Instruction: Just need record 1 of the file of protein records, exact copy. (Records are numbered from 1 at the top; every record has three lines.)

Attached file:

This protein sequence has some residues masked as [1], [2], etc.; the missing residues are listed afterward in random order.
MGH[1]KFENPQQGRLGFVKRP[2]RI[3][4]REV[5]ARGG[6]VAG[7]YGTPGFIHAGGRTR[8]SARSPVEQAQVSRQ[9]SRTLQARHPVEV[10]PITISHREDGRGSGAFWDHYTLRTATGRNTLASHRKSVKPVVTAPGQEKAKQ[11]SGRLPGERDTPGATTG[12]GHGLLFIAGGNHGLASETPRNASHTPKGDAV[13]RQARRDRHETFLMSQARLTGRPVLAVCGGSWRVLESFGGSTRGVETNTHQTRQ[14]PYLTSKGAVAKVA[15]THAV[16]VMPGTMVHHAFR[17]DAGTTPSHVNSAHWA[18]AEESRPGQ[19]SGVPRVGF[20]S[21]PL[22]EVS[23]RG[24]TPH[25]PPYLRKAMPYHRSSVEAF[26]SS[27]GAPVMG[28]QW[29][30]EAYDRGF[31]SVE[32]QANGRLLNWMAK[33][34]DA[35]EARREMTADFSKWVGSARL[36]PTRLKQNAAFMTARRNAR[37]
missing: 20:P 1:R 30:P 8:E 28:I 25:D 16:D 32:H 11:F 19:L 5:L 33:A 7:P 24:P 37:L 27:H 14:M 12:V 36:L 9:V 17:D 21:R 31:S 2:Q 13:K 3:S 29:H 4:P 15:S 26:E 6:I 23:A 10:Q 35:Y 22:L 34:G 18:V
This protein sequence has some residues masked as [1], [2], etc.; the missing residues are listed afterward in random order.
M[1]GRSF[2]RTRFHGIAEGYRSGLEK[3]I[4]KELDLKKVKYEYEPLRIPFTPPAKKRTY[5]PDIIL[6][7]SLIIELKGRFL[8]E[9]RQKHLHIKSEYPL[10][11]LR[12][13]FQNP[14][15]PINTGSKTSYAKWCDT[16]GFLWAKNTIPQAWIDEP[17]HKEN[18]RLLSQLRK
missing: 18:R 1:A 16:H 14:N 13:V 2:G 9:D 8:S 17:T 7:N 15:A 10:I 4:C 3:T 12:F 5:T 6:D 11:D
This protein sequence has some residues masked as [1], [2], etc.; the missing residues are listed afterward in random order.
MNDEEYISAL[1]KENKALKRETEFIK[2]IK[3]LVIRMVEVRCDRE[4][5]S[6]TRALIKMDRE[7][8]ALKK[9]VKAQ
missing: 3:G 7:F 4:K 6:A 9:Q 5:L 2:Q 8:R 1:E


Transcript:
This protein sequence has some residues masked as [1], [2], etc.; the missing residues are listed afterward in random order.
MGH[1]KFENPQQGRLGFVKRP[2]RI[3][4]REV[5]ARGG[6]VAG[7]YGTPGFIHAGGRTR[8]SARSPVEQAQVSRQ[9]SRTLQARHPVEV[10]PITISHREDGRGSGAFWDHYTLRTATGRNTLASHRKSVKPVVTAPGQEKAKQ[11]SGRLPGERDTPGATTG[12]GHGLLFIAGGNHGLASETPRNASHTPKGDAV[13]RQARRDRHETFLMSQARLTGRPVLAVCGGSWRVLESFGGSTRGVETNTHQTRQ[14]PYLTSKGAVAKVA[15]THAV[16]VMPGTMVHHAFR[17]DAGTTPSHVNSAHWA[18]AEESRPGQ[19]SGVPRVGF[20]S[21]PL[22]EVS[23]RG[24]TPH[25]PPYLRKAMPYHRSSVEAF[26]SS[27]GAPVMG[28]QW[29][30]EAYDRGF[31]SVE[32]QANGRLLNWMAK[33][34]DA[35]EARREMTADFSKWVGSARL[36]PTRLKQNAAFMTARRNAR[37]
missing: 20:P 1:R 30:P 8:E 28:I 25:D 16:D 32:H 11:F 19:L 5:L 33:A 7:P 24:P 37:L 27:H 14:M 12:V 36:L 9:V 17:D 21:R 31:S 2:Q 13:K 3:S 29:H 4:P 15:S 26:E 6:I 23:A 10:Q 35:Y 22:L 34:G 18:V